COP26: What Should We Know Before It Begins?

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The United Nations has been organizing global climate summits for more than three decades. Climate change, global warming, green gas emissions, and pollution endangering our Planet and our health. It might be too late to act in a couple of years; therefore, this year’s summit is extremely important. The 2021 UN climate change conference, COP26, will occur in the UK, Glasgow, and Italy. The 26 from the initials is because this is the 26h official annual summit. 

What will happen during COP26?

Back in 2015, during COP21, world leaders signed what is known today as the Paris Agreement. This agreement states that all countries would work hard to limit global warming below 2-1.5 degrees. That meant countries would assign monetary funds and experts to tackle global warming. The deal was that committed countries would reunite every five years to update the plan and reflect on the measures adopted that far.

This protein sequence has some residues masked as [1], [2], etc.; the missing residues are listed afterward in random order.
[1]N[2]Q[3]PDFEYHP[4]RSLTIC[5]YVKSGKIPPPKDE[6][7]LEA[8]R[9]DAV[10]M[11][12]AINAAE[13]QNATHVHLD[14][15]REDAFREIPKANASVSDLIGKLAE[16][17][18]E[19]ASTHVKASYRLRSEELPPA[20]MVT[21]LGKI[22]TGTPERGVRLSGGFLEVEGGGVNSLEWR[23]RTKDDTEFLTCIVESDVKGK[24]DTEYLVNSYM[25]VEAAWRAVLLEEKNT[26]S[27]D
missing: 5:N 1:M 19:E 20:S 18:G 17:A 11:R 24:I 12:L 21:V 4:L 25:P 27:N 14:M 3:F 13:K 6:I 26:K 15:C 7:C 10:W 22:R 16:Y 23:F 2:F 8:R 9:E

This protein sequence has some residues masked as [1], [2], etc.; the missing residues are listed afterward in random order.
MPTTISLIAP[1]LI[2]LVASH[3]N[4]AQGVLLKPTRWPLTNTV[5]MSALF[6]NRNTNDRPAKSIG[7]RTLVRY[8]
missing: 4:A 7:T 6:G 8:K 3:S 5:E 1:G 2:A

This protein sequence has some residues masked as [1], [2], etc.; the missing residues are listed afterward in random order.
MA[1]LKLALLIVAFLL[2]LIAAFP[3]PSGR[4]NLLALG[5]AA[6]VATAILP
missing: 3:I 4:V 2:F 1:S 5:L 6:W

Scientists warn that the time to act is now

As scientists worldwide have been warning, our Planet needs help. Greenhouse gas emissions and climate change are producing irreversible disasters, and even the wealthiest countries in the world are affected. The Euro-Mediterranean Center on Climate Change published an atlas of projections on climate change for the future years. The reality of the atlas is that even the richest countries will suffer from droughts, devastated economies, heatwaves, and the list goes on. 

Just two days until the summit

This year’s UN climate change summit is crucial for our Planet and our legacy. The COP26 summit will begin on October 31, and it will end around November 12. World leaders will gather in Scotland and Italy to debate, come up with plans and solutions, and decide what more can be done to help our Planet overcome climate change. All countries can present their climate finance plan, and more agreements can be signed in hopes of limiting global warming and pollution. 


Cezara Radu
Cezara enjoys writing about technology, international news, finances and education. A former teacher and a writing enthusiast, she is concerned with how progress in all fields might influence future generations and how all of us can benefit from the newest discoveries.